Tuesday, May 17, 2011

Freedom Riders as Liberation Theologians

Last night I watched the first part of a PBS program on the Freedom Riders; when the show started talking about all the political angles, I must confess, I drifted off to sleep.  Far more interesting was the first part of the story when those crazy kids decided to go deep into the heart of hatred to see what would happen.

They trained, but of course, no amount of training can really prepare for your first face-to-face encounter with people who are determined to kill you.  But even after that horrific encounter outside of Anniston, Alabama, the students were determined to continue.  And when they couldn't, others came to take their places.

It's interesting to me that the hatred and the intent to kill them ultimately didn't hold them back.  It was the lack of bus drivers who were willing to face down mobs that undid the plan.

Of course, by then, the plan had succeeded.  The Kennedy administration could no longer ignore this violence and the flagrant disregard for Federal law.  The rest, as they say, is history.

I also found myself intrigued by the fact that the older people in the Movement, including Martin Luther King, were not entirely in favor of this plan.  But the young people knew what they had to do.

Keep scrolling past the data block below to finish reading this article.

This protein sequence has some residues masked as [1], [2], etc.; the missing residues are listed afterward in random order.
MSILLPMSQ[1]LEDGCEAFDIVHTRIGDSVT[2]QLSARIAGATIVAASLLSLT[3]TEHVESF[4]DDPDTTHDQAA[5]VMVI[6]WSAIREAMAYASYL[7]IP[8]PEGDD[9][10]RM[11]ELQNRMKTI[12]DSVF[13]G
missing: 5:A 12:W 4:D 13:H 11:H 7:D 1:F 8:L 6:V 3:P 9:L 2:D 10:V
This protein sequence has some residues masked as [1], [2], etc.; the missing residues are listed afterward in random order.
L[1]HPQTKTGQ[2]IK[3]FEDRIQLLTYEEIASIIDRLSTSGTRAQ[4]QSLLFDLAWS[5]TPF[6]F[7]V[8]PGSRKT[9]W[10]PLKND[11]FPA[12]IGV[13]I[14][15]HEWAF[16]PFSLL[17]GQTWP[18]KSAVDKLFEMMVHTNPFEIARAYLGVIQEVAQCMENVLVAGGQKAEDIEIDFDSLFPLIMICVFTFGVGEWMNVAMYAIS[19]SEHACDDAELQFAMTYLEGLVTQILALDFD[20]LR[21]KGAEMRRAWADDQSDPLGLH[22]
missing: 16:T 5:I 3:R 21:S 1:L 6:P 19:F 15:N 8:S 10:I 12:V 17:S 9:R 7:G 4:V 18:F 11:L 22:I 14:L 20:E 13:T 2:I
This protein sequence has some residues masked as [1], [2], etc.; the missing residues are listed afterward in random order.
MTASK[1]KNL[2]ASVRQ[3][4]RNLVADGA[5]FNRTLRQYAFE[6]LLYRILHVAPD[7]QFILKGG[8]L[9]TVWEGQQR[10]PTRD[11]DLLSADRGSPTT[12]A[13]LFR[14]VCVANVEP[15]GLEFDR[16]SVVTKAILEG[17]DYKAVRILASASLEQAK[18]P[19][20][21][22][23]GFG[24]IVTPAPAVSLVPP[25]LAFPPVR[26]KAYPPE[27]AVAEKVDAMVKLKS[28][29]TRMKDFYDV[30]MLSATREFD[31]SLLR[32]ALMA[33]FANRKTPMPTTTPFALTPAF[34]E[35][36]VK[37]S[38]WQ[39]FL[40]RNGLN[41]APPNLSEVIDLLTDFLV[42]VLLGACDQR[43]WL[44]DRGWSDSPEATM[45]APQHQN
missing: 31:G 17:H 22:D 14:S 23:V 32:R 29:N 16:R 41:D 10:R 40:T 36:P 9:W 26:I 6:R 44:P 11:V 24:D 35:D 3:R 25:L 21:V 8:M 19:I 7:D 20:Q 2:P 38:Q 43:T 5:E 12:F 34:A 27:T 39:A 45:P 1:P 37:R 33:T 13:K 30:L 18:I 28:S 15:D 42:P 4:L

I was so touched by their enthusiasm and by their naive belief in the goodness of humanity, their belief that they would be allowed to eat lunch together in segregated spaces, that they would be allowed to ride on a bus together.  At first I thought that maybe it was because of their youth and inexperience.

But as the show went on, I was also struck by how those students were rooted in religious traditions.  They believed in freedom.  They believed in justice.

I tend to think of Liberation Theology as coming to us from Latin America and from Eastern Europe.  But in many ways, the Civil Rights Movement was also a liberation theology.

I've spent the whole morning thinking about those young people and their vision for a just future.  We're not there yet, but we're much closer because of the work they did.

Christ calls us to ride that Freedom Train.  Christ commands that we invite others to ride with us.  We cannot afford the luxury of despair or hopelessness.  We've got Kingdom building to do!

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